The album’s subtitle Choral Encounters of Hong Kong, China, and the Distant West, then, from the standpoint of the Cantoría, describes a musical condition that is simultaneously aligned with yet distanced from all the traditions it experiences, including Cantonese choral expression that is relatively new to the members. Put another way, in the Hong Kong soundscape, all forms of choral repertoire are embraced with limitations, and the most familiar Western form is at least partly experienced from the outside, never fully internalized.
This collection features recent works, including three choral recording premieres, by prominent composers from Hong Kong, Brazil, and the United Kingdom. Not only does it intersect cultures and historical eras, it also presents a rare combination of styles and genres in a single choral setting. The two sets of Chinese texts on this album are set to classical poetry, which is a testament to the high status that literature holds in Chinese culture. Chan Hing-Yan’s work is scored for a choral-piano duo mixing Chinese folk and dissonant modern sonorities, but where the extended piano techniques themselves play multiple musical roles. The two accompanied Cantonese works by Chan Kai-Young are in an accessible, contemporary choral language that also typifies popular Hong Kong music, but where piano gestures reflect aspects of traditional Chinese instrumental music. John Browne’s Suppliant Women score combines elements of ancient Greek drama with contemporary choral theatre, as the chorus assumes the role of group protagonist in a novel partnership with percussion and the ancient aulos – the successful reproduction of the obscure reed instrument by Callum Armstrong facilitated the rediscovery of the Greek choral form in a 21st-century format. The unaccompanied Suíte Nordestina captures folk idioms of Brazil that are themselves amalgams of South American, African, and Portuguese forms, in which the voices sing intertwining melodies and imitate percussion instruments.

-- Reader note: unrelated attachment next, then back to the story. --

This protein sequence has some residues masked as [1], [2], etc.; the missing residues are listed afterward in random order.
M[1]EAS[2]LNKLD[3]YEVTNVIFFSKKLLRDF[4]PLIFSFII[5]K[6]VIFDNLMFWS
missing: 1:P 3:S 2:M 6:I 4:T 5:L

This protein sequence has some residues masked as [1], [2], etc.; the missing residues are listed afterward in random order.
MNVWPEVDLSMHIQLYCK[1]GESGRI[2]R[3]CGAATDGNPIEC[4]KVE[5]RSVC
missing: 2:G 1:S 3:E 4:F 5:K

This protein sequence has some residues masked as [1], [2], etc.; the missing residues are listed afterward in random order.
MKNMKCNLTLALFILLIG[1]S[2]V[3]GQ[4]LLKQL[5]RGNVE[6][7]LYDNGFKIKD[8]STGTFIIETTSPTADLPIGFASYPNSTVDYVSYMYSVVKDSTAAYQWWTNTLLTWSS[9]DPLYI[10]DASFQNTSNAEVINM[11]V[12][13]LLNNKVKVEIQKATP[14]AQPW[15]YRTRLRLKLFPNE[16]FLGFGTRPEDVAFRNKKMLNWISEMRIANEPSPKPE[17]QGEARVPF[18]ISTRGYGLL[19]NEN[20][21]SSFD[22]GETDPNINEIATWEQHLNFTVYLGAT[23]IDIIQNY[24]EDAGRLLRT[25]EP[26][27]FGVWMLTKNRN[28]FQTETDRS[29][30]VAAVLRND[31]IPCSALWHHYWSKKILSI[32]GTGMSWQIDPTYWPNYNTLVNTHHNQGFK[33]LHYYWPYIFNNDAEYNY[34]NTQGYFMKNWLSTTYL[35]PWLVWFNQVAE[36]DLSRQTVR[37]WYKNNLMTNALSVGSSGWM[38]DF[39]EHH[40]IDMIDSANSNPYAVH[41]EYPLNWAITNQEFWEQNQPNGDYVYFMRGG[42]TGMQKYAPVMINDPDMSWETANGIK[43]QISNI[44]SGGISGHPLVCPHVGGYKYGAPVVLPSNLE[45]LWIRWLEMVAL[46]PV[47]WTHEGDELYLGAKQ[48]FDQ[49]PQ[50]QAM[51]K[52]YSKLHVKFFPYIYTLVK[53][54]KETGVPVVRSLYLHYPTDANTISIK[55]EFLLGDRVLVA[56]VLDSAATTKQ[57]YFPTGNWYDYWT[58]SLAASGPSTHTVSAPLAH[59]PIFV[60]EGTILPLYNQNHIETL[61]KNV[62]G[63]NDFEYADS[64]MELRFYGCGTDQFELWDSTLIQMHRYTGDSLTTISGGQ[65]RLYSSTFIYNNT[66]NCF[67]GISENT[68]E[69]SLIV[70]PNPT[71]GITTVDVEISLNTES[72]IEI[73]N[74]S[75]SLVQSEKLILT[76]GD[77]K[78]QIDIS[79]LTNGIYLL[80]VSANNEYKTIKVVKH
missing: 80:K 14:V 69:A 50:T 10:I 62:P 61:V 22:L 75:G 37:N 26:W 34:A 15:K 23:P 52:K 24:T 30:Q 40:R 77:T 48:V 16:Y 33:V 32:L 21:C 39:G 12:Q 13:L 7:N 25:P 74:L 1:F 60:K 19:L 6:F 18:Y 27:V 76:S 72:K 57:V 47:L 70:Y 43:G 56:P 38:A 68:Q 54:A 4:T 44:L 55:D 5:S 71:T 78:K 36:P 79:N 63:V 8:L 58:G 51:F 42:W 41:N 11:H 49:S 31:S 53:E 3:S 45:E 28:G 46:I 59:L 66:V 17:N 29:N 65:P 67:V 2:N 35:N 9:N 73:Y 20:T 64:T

Older German and French works of the Western choral canon also figure into this collection, as they serve core pedagogical functions to Hong Kong university music majors yet emanate from cultural contexts that are perceived as “foreign” to most Cantoría members. The Brahms Zigeunerlieder were conceived as an accompanied part-song cycle for solo quartet and, in 19th-century Viennese society, were prized for their symbolic blending of uninhibited exotic culture and Western art music. If Hungarian Gypsy music was once seen as “oriental” in the eyes of Western Europe, it is surely just as much exotic “other” to the Hong Kong choral ensemble. Poulenc’s chansons cycle for unaccompanied choir, in its clever bucolic setting, is equally esoteric to Hong Kong tertiary students as a social commentary of French folk life, even if it serves as a familiar musical vehicle for learning lyric diction. The album presented here thus offers a two-directional glimpse at the eclectic musical texts: from Hong Kong, we peer back toward the Chinese and non-Chinese origins of our composite worldview; from elsewhere, we observe the cosmopolitan “fragrant harbor” through a new choral-cultural lens.
— John Winzenburg